I think of myself – a sinner – given the grace to stand in the empty tomb making this discovery. The first thing I do is run and look to tell others, but I am stopped when I see Jesus walking towards me. He tells me not to be afraid. I see the wounds still raw in his hands and feet. I am astounded and joyous. Jesus tells me to tell his disciples to meet Him in Galilee. I run to claim the good news. Jesus has risen!
Mary Magdalene and the other Mary went away quickly from the tomb, fearful yet overjoyed, and ran to announce the news to his disciples. And behold, Jesus met them on their way and greeted them. They approached, embraced his feet, and did him homage. Then Jesus said to them, “Do not be afraid. Go tell my brothers to go to Galilee, and there they will see me.”
While they were going, some of the guard went into the city and told the chief priests all that had happened. The chief priests assembled with the elders and took counsel; then they gave a large sum of money to the soldiers, telling them, “You are to say, ‘His disciples came by night and stole him while we were asleep.’ And if this gets to the ears of the governor, we will satisfy him and keep you out of trouble.” The soldiers took the money and did as they were instructed. And this story has circulated among the Jews to the present day.
It’s been a heartfelt and spiritual journey this week reflecting on Jesus Christ’s last days before his crucifixion. I feel there is a sadness in Christ knowing that Judas was seduced by Satan and betrayed him for 30 pieces of silver.
The king takes the role of servant. There is also a great sense of humbleness and humility in our beloved Christ washing the feet of his disciples.
In the Gospel, Matthew 20:28, Jesus came “not to be served but to serve, and to give his life as a ransom for many.” Jesus taking a towel and basin expresses His deep humbleness and it foreshadowed His ultimate act of humility and love on the cross – and the washing away our sins.
Before the feast of Passover, Jesus knew that his hour had come to pass from this world to the Father. He loved his own in the world and he loved them to the end. The devil had already induced Judas, son of Simon the Iscariot, to hand him over. So, during supper, fully aware that the Father had put everything into his power and that he had come from God and was returning to God, he rose from supper and took off his outer garments. He took a towel and tied it around his waist. Then he poured water into a basin and began to wash the disciples’ feet and dry them with the towel around his waist. He came to Simon Peter, who said to him, “Master, are you going to wash my feet?” Jesus answered and said to him, “What I am doing, you do not understand now, but you will understand later.” Peter said to him, “You will never wash my feet.” Jesus answered him, “Unless I wash you, you will have no inheritance with me.” Simon Peter said to him, “Master, then not only my feet, but my hands and head as well.” Jesus said to him, “Whoever has bathed has no need except to have his feet washed, for he is clean all over; so you are clean, but not all.” For he knew who would betray him; for this reason, he said, “Not all of you are clean.”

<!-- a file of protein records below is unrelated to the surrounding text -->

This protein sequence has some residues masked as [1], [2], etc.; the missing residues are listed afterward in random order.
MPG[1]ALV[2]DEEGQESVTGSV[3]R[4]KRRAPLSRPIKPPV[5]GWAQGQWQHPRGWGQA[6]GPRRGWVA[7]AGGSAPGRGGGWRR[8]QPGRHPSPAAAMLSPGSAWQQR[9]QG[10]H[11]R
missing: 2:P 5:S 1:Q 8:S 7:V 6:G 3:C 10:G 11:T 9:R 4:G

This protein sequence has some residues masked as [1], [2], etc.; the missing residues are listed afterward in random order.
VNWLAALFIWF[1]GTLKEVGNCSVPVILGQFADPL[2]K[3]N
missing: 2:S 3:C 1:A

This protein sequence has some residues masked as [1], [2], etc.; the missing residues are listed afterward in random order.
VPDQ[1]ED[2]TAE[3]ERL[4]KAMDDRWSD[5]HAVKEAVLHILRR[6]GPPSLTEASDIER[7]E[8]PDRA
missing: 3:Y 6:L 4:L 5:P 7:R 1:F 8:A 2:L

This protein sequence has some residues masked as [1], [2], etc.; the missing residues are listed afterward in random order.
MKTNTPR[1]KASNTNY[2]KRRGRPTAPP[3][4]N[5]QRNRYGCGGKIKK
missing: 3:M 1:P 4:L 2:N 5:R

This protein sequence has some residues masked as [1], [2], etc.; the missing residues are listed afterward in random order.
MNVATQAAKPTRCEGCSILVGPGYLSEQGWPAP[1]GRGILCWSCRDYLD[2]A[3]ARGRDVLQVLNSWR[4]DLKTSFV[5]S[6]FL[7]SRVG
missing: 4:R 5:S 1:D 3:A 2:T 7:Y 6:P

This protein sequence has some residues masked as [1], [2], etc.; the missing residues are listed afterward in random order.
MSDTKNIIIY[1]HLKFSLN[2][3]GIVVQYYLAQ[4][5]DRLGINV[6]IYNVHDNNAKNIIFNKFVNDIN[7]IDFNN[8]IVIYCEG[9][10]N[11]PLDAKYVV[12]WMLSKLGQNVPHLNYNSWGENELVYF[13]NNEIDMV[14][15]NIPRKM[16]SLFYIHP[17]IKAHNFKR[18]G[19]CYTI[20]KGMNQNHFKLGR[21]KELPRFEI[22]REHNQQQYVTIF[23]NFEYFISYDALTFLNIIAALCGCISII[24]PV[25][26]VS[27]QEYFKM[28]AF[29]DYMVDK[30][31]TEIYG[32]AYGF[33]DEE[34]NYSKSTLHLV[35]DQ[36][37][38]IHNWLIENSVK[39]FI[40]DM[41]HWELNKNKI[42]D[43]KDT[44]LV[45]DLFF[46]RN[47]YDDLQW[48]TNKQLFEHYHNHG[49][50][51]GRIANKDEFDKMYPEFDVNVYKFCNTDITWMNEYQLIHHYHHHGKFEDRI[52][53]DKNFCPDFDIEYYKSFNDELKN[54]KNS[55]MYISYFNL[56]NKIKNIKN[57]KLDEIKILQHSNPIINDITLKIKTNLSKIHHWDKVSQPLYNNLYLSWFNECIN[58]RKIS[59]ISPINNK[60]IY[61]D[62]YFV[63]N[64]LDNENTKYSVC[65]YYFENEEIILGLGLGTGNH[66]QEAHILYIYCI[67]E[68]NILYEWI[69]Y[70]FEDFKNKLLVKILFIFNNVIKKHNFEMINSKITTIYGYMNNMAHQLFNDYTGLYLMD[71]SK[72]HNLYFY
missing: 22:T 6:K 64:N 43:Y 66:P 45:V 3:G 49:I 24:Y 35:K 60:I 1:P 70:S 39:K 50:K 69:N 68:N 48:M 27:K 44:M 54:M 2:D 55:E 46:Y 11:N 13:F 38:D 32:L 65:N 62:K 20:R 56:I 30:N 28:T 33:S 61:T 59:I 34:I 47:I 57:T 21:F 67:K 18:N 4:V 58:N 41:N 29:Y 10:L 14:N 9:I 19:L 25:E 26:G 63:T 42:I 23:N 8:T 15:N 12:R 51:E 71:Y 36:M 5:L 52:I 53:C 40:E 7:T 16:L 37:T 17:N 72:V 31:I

So when he had washed their feet and put his garments back on and reclined at table again, he said to them, “Do you realize what I have done for you? You call me ‘teacher’ and ‘master,’ and rightly so, for indeed I am. If I, therefore, the master and teacher, have washed your feet, you ought to wash one another’s feet. I have given you a model to follow, so that as I have done for you, you should also do.”